What's left to find out in this Cubs season?

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What's left to find out in this Cubs season?

Monday, Sept. 12, 2011
Posted: 9:58 p.m. Updated: 10:14 p.m.

By Patrick Mooney
CSNChicago.com Cubs Insider Follow @CSNMooney
CINCINNATI The flood-the-zone Bears coverage has already begun, which probably means you have already stopped paying close attention as time runs out on this Cubs season.

There are now 15 games left after Mondays 12-8 win over the Reds. Then the real action will start.

When Tom Ricketts announced Jim Hendrys firing on Aug. 19 after the two kept it a secret for almost an entire month the chairman made it clear that the next general manager would come from outside the organization.

That person would be from a winning culture, committed to player development and fluent in statistical analysis. So Ricketts cant make direct contact until Sept. 29 at the earliest and may have to wait until the World Series winner is crowned.

Well just play the cards were dealt, Ricketts said at last months press conference.

So the Cubs could wait to see how the power struggle plays out in the American League East between Bostons Theo Epstein, Tampa Bays Andrew Friedman and New Yorks Brian Cashman. They could try to go Hollywood with Billy Beane the architect of Oaklands Moneyball organization or identify the next executive on the rise.

It did not go unnoticed in the clubhouse that Ricketts strongly endorsed several people in the front office, while saying the decision on manager Mike Quade and his coaching staff would be up to the next general manager.

Until then, heres what the Cubs will be hoping to get out of the next two-plus weeks:

Perception vs. reality

Where the media used to fixate on Tyler Colvin, reporters now question Quade when Bryan LaHair isnt in the lineup.

The Pacific Coast League MVP led all minor-league hitters with 38 homers and has hit safely in all seven games played since his call-up. That 1.515 OPS is weighed against LaHairs age (29 next season) and pedigree (39th-round pick).

We still have a lot of baseball to play, Quade said. Im not inclined to go nuts after watching a guy for four or five games. But the one thing Ive been completely impressed with (is his) at-bats, his takes, his pitch counts that hes running up. Hes doing a lot of good stuff. Well see if it continues.

The future

Heading into this season, the Cubs built their narrative around Colvin and Andrew Cashner, two homegrown players who were supposed to make the leap.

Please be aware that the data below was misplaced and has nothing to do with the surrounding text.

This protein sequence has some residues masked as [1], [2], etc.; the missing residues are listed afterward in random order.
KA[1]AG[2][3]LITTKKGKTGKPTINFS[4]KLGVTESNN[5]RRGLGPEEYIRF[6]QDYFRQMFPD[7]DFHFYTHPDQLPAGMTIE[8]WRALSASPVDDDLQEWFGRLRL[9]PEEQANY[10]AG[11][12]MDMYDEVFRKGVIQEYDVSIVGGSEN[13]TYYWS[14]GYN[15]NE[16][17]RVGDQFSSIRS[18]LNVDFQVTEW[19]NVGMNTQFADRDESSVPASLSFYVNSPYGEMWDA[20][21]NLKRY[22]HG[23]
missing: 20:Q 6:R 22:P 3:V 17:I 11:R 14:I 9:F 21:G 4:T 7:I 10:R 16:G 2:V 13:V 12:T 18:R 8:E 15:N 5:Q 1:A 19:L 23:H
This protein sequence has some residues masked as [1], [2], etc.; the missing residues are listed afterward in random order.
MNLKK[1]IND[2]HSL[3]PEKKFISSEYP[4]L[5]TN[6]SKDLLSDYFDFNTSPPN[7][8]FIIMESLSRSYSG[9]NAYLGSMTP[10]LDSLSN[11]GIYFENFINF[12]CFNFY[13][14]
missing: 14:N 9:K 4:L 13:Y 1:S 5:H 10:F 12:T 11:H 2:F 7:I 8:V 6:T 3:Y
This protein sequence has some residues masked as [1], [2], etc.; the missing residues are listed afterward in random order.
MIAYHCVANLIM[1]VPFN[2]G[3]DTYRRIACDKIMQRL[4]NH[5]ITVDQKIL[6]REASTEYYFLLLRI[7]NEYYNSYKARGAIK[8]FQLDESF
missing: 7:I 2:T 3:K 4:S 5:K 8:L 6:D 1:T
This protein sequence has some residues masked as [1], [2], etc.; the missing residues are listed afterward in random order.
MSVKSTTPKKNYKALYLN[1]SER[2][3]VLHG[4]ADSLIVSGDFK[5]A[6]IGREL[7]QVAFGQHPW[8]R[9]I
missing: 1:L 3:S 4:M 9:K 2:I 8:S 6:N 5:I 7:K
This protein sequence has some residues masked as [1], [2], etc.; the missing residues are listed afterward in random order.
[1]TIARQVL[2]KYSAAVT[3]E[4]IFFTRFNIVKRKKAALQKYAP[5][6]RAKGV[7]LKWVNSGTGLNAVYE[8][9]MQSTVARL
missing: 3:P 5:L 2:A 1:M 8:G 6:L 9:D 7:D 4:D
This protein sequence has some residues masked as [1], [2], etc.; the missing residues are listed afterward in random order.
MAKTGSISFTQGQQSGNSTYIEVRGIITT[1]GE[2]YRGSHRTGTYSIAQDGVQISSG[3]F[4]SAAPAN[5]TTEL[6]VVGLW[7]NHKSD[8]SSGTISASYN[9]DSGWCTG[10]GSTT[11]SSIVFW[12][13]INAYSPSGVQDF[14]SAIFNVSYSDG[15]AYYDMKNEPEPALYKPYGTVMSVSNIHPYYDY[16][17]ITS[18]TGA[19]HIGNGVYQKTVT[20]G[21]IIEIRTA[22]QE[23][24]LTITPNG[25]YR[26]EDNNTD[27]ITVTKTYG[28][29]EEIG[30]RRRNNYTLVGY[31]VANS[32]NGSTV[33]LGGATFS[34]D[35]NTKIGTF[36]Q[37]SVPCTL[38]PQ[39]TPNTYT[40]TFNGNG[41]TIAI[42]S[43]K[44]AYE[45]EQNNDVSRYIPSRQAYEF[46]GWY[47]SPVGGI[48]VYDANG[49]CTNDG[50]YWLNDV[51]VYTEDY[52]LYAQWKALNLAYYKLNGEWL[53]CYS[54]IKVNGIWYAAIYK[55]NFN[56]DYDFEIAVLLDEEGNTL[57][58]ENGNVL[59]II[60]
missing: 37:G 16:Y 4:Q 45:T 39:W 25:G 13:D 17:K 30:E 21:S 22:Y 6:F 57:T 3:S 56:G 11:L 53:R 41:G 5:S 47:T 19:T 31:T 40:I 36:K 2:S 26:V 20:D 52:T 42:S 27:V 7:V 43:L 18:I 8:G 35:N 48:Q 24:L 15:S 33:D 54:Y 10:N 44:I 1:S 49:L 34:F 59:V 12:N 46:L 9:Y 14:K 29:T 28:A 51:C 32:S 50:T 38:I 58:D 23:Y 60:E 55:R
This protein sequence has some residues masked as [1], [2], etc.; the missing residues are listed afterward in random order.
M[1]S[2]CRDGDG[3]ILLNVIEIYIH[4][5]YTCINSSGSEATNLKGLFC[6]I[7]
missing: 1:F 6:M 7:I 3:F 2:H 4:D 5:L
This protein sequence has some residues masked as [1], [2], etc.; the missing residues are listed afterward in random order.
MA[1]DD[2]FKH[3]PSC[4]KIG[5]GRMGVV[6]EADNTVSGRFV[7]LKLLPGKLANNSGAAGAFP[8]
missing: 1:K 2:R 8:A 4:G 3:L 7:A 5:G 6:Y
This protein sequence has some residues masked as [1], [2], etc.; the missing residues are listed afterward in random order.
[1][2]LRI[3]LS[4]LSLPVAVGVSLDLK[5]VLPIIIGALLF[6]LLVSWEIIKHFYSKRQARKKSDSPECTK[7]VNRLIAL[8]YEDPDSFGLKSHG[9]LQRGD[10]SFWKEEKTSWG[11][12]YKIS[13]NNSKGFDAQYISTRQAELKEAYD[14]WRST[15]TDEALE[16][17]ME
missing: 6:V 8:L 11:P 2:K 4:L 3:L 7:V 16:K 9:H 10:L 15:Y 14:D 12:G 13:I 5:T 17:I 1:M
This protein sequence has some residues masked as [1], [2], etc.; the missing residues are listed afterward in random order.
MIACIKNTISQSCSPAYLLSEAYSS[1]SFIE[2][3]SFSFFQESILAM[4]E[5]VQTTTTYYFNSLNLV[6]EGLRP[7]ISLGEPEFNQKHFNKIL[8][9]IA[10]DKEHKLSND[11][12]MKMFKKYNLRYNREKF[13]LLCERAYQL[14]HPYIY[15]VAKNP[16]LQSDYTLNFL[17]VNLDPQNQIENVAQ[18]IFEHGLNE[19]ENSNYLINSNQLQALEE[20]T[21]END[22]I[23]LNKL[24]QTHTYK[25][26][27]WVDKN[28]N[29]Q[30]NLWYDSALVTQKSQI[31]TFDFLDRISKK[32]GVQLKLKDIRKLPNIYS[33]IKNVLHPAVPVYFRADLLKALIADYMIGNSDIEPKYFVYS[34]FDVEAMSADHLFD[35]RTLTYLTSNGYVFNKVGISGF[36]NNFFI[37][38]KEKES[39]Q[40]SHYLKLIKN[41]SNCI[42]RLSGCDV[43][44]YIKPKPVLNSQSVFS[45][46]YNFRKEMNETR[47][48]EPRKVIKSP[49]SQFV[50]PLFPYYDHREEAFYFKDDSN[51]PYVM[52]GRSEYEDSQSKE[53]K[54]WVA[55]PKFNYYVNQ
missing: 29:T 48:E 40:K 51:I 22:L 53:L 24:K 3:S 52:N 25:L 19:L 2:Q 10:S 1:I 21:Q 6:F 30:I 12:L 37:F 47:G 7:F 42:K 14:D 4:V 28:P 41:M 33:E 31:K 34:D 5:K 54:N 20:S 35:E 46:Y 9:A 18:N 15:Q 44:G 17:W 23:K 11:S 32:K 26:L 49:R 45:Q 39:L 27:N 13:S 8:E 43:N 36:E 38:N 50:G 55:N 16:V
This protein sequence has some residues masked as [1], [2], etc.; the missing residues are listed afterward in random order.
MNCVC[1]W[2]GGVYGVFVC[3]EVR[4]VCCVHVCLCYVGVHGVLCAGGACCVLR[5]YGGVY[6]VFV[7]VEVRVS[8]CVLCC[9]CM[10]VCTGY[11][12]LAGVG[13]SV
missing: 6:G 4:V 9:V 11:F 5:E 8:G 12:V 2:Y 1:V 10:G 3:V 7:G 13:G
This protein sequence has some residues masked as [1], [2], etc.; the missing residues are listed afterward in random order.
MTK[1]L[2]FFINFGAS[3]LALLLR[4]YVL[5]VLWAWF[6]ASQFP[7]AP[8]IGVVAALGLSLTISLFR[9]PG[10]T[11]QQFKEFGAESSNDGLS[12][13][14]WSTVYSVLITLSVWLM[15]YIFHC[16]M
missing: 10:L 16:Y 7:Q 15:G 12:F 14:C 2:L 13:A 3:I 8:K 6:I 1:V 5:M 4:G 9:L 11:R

The entire logic behind the Kosuke Fukudome trade was to get the chance to see Colvin play every day. Colvin entered Monday hitting .198 with four homers and 12 RBI in 35 games since the deadline deal. Like LaHair, Colvin runs into Quades loyalty to veteran players, his tendency to play matchups and the natural desire to pad your record.

Its not easy to see someone just giving up on Colvins left-handed pop, but the next administration might not be as invested. It's on Colvin to put up some more numbers this month.

The Cubs will be watching closely any time Cashner steps onto the mound and tests the rotator cuff that derailed his season. He is the X-factor in their 2012 rotation, and perhaps their entire offseason plan.

The superstar

Starlin Castro isnt at that level yet, but hes closer than anyone could have predicted a little more than two years ago, when he was playing at Class-A Daytona.
Starlin Castro will likely reach 200 hits this season and is the Cubs' superstar of the future, but will Mike Quade be his manager much longer? (US PRESSWIRE)
On Monday night Castro returned to Great American Ball Park, where he finished with six RBI in his major-league debut last May. He sliced an RBI double into the right-field corner. He hammered another ball 425 feet to center for a two-run homer, his ninth of the year. It wont be long before the Cubs will be projecting him to hit 20-25 home runs a year.

I know that I have this kind of power, Castro said.

Castro needs only 10 more hits to reach 200, and the Cubs are rooting for him to do it at Wrigley Field. As Alfonso Soriano said: I hope that he can stay hot to finish the road trip with like six or seven more hits and get 200 at home.

Spoilers

History may have had an alternate ending if the Cubs hadnt won three of four games in San Diego during the final week of last season. The Giants snuck into the playoffs and ultimately celebrated their first World Series title since moving to San Francisco.

The remaining schedule is light on contenders, and the races are largely decided across baseball. The Brewers who come to Wrigley Field for a three-game series next week began Monday with a magic number of 10. Maybe theyll be spraying champagne in the cramped visiting clubhouse.